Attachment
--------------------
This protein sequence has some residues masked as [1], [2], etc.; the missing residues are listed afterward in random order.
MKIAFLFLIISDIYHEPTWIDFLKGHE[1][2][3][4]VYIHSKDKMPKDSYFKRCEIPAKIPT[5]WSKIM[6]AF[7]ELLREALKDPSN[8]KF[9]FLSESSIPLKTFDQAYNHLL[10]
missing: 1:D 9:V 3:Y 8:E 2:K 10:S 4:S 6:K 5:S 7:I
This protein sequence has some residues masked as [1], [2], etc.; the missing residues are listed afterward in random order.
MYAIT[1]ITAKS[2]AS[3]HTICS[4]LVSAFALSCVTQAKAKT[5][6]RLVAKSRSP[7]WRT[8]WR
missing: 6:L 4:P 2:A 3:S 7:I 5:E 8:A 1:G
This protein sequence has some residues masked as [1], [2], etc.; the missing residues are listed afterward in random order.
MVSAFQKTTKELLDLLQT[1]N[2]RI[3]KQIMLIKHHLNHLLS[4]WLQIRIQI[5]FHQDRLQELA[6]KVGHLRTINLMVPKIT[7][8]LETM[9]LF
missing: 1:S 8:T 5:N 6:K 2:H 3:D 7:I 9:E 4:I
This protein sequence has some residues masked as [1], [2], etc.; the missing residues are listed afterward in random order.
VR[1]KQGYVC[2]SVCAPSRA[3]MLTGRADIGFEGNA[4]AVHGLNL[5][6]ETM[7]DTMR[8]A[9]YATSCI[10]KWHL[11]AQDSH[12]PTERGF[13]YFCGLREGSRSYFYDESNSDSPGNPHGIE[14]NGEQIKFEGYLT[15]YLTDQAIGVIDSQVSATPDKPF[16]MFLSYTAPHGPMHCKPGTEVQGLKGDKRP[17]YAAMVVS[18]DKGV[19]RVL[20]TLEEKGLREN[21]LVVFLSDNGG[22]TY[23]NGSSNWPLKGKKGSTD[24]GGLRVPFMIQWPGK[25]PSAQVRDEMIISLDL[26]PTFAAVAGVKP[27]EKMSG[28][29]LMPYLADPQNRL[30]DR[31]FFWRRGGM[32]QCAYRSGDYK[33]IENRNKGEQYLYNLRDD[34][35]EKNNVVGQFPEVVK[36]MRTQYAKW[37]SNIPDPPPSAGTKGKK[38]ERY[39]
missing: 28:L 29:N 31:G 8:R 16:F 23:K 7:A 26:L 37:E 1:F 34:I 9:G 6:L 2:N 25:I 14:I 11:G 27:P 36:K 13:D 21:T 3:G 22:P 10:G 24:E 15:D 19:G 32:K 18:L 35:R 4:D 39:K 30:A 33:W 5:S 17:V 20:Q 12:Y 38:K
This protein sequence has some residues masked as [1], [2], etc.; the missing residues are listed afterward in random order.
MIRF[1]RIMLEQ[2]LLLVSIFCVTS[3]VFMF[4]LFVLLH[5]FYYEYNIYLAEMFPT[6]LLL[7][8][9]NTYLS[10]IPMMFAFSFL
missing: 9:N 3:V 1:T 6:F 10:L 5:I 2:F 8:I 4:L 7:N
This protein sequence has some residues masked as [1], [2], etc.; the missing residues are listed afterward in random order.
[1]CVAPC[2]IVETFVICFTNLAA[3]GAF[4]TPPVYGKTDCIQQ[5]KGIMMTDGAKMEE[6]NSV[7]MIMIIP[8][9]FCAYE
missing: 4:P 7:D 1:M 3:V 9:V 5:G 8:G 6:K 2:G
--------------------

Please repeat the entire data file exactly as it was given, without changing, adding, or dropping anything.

This protein sequence has some residues masked as [1], [2], etc.; the missing residues are listed afterward in random order.
MKIAFLFLIISDIYHEPTWIDFLKGHE[1][2][3][4]VYIHSKDKMPKDSYFKRCEIPAKIPT[5]WSKIM[6]AF[7]ELLREALKDPSN[8]KF[9]FLSESSIPLKTFDQAYNHLL[10]
missing: 1:D 9:V 3:Y 8:E 2:K 10:S 4:S 6:K 5:S 7:I
This protein sequence has some residues masked as [1], [2], etc.; the missing residues are listed afterward in random order.
MYAIT[1]ITAKS[2]AS[3]HTICS[4]LVSAFALSCVTQAKAKT[5][6]RLVAKSRSP[7]WRT[8]WR
missing: 6:L 4:P 2:A 3:S 7:I 5:E 8:A 1:G
This protein sequence has some residues masked as [1], [2], etc.; the missing residues are listed afterward in random order.
MVSAFQKTTKELLDLLQT[1]N[2]RI[3]KQIMLIKHHLNHLLS[4]WLQIRIQI[5]FHQDRLQELA[6]KVGHLRTINLMVPKIT[7][8]LETM[9]LF
missing: 1:S 8:T 5:N 6:K 2:H 3:D 7:I 9:E 4:I
This protein sequence has some residues masked as [1], [2], etc.; the missing residues are listed afterward in random order.
VR[1]KQGYVC[2]SVCAPSRA[3]MLTGRADIGFEGNA[4]AVHGLNL[5][6]ETM[7]DTMR[8]A[9]YATSCI[10]KWHL[11]AQDSH[12]PTERGF[13]YFCGLREGSRSYFYDESNSDSPGNPHGIE[14]NGEQIKFEGYLT[15]YLTDQAIGVIDSQVSATPDKPF[16]MFLSYTAPHGPMHCKPGTEVQGLKGDKRP[17]YAAMVVS[18]DKGV[19]RVL[20]TLEEKGLREN[21]LVVFLSDNGG[22]TY[23]NGSSNWPLKGKKGSTD[24]GGLRVPFMIQWPGK[25]PSAQVRDEMIISLDL[26]PTFAAVAGVKP[27]EKMSG[28][29]LMPYLADPQNRL[30]DR[31]FFWRRGGM[32]QCAYRSGDYK[33]IENRNKGEQYLYNLRDD[34][35]EKNNVVGQFPEVVK[36]MRTQYAKW[37]SNIPDPPPSAGTKGKK[38]ERY[39]
missing: 28:L 29:N 31:G 8:R 16:F 23:K 7:A 26:L 37:E 1:F 34:I 9:G 6:L 2:N 25:I 14:I 11:G 27:P 36:K 13:D 21:T 3:G 22:P 10:G 24:E 15:D 19:G 32:K 18:L 35:R 4:D 39:K 30:A 33:W 5:S 17:V 20:Q 12:Y 38:K
This protein sequence has some residues masked as [1], [2], etc.; the missing residues are listed afterward in random order.
MIRF[1]RIMLEQ[2]LLLVSIFCVTS[3]VFMF[4]LFVLLH[5]FYYEYNIYLAEMFPT[6]LLL[7][8][9]NTYLS[10]IPMMFAFSFL
missing: 9:N 3:V 1:T 6:F 10:L 5:I 2:F 8:I 4:L 7:N
This protein sequence has some residues masked as [1], [2], etc.; the missing residues are listed afterward in random order.
[1]CVAPC[2]IVETFVICFTNLAA[3]GAF[4]TPPVYGKTDCIQQ[5]KGIMMTDGAKMEE[6]NSV[7]MIMIIP[8][9]FCAYE
missing: 4:P 7:D 1:M 3:V 9:V 5:G 8:G 6:K 2:G